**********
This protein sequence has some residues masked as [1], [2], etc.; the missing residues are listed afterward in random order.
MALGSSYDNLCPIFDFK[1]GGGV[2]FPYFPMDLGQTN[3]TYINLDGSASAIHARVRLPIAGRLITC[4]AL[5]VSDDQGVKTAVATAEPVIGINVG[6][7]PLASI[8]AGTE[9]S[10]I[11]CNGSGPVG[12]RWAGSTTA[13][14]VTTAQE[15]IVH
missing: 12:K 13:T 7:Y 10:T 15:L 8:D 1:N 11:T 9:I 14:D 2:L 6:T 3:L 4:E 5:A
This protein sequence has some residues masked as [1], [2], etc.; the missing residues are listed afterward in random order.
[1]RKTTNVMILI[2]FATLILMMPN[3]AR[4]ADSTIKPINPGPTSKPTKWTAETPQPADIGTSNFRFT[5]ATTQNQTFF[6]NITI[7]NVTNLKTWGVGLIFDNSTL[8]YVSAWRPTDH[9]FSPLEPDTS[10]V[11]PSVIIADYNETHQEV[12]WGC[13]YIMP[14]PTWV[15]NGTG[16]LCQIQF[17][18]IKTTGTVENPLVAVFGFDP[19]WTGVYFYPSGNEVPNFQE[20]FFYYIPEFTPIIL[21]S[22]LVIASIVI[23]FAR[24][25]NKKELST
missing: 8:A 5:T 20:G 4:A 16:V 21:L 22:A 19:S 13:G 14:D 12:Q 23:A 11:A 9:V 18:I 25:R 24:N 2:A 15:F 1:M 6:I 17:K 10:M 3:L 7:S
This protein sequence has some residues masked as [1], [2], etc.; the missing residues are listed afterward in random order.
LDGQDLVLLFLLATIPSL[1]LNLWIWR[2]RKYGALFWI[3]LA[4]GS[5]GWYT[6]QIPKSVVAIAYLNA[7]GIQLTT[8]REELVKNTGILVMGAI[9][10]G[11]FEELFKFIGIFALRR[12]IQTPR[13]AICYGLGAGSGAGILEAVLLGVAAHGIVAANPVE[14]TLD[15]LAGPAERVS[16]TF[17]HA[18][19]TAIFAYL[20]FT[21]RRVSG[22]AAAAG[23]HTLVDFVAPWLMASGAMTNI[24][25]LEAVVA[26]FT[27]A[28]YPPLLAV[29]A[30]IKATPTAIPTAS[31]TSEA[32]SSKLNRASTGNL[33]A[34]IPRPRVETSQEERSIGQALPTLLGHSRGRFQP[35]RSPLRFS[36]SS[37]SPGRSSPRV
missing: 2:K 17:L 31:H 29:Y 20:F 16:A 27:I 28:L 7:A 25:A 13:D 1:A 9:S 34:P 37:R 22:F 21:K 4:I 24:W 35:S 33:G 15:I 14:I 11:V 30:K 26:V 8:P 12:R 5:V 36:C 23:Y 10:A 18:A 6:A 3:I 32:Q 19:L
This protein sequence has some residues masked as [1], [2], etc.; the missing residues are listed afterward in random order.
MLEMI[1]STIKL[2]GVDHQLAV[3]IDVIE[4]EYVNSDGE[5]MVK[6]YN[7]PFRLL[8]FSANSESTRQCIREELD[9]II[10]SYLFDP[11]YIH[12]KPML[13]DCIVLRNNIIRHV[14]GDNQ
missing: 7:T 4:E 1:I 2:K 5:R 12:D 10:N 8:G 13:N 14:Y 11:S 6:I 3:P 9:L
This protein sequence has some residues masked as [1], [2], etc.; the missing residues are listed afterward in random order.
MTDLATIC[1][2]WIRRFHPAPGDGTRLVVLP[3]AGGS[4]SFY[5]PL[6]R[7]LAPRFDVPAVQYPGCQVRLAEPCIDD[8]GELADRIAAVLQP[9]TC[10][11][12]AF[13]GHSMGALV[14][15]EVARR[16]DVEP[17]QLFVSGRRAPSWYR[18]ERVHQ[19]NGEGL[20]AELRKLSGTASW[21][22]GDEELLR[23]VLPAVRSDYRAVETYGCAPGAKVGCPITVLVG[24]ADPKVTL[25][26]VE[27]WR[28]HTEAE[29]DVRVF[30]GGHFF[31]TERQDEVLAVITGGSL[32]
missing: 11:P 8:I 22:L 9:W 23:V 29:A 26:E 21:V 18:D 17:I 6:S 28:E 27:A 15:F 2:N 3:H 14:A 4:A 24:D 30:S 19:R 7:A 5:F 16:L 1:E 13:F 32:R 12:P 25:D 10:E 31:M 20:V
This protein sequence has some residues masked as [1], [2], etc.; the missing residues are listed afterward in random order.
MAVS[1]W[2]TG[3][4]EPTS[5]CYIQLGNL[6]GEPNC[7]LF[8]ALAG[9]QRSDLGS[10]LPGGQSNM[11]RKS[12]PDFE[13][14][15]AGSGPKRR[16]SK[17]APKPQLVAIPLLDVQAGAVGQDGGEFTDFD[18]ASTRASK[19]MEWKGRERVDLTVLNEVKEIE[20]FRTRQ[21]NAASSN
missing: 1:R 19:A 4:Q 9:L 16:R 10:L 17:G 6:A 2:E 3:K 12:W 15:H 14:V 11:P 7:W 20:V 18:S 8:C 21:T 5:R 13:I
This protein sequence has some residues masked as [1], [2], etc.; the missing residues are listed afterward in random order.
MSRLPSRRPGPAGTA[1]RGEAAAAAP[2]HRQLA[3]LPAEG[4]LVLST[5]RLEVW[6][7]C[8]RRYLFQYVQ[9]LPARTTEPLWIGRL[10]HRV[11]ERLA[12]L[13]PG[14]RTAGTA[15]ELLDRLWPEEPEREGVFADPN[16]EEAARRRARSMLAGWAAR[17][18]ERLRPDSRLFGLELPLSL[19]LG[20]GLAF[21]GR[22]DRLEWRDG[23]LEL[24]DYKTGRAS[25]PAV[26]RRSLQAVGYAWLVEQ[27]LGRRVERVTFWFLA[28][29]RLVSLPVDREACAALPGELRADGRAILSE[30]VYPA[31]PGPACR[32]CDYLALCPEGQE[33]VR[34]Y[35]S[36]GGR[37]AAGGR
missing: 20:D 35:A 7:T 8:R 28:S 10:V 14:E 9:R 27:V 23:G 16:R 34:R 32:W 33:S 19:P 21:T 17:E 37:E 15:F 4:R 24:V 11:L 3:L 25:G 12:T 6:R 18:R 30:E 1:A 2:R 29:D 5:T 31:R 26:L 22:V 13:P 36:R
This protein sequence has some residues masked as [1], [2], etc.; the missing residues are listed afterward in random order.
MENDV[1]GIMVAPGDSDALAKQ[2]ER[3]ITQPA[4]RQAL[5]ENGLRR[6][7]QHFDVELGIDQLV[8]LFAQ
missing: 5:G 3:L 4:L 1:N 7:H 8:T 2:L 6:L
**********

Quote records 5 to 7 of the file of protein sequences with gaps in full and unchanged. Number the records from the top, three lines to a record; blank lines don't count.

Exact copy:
This protein sequence has some residues masked as [1], [2], etc.; the missing residues are listed afterward in random order.
MTDLATIC[1][2]WIRRFHPAPGDGTRLVVLP[3]AGGS[4]SFY[5]PL[6]R[7]LAPRFDVPAVQYPGCQVRLAEPCIDD[8]GELADRIAAVLQP[9]TC[10][11][12]AF[13]GHSMGALV[14][15]EVARR[16]DVEP[17]QLFVSGRRAPSWYR[18]ERVHQ[19]NGEGL[20]AELRKLSGTASW[21][22]GDEELLR[23]VLPAVRSDYRAVETYGCAPGAKVGCPITVLVG[24]ADPKVTL[25][26]VE[27]WR[28]HTEAE[29]DVRVF[30]GGHFF[31]TERQDEVLAVITGGSL[32]
missing: 11:P 8:I 22:L 9:W 23:V 29:A 26:E 21:V 18:D 17:I 6:S 28:E 27:A 15:F 2:N 3:H 14:A 4:A 24:D 30:S 19:R 7:A 5:F 16:L 1:E 13:F 32:R 12:P 25:D 10:E 31:M 20:V
This protein sequence has some residues masked as [1], [2], etc.; the missing residues are listed afterward in random order.
MAVS[1]W[2]TG[3][4]EPTS[5]CYIQLGNL[6]GEPNC[7]LF[8]ALAG[9]QRSDLGS[10]LPGGQSNM[11]RKS[12]PDFE[13][14][15]AGSGPKRR[16]SK[17]APKPQLVAIPLLDVQAGAVGQDGGEFTDFD[18]ASTRASK[19]MEWKGRERVDLTVLNEVKEIE[20]FRTRQ[21]NAASSN
missing: 1:R 19:A 4:Q 9:L 16:R 10:L 17:G 6:A 2:E 3:K 12:W 15:H 14:V 11:P 7:W 20:V 18:S 8:C 21:T 5:R 13:I
This protein sequence has some residues masked as [1], [2], etc.; the missing residues are listed afterward in random order.
MSRLPSRRPGPAGTA[1]RGEAAAAAP[2]HRQLA[3]LPAEG[4]LVLST[5]RLEVW[6][7]C[8]RRYLFQYVQ[9]LPARTTEPLWIGRL[10]HRV[11]ERLA[12]L[13]PG[14]RTAGTA[15]ELLDRLWPEEPEREGVFADPN[16]EEAARRRARSMLAGWAAR[17][18]ERLRPDSRLFGLELPLSL[19]LG[20]GLAF[21]GR[22]DRLEWRDG[23]LEL[24]DYKTGRAS[25]PAV[26]RRSLQAVGYAWLVEQ[27]LGRRVERVTFWFLA[28][29]RLVSLPVDREACAALPGELRADGRAILSE[30]VYPA[31]PGPACR[32]CDYLALCPEGQE[33]VR[34]Y[35]S[36]GGR[37]AAGGR
missing: 20:D 35:A 7:T 8:R 28:S 10:V 14:E 9:R 27:V 23:G 16:R 34:R 32:W 33:S 19:P 21:T 17:E 37:E 15:F 4:R 24:V 11:L 3:L 25:G 12:T 6:R 18:R 30:E 1:A 2:R 29:D 5:T 31:R 26:L 22:V 13:P 36:R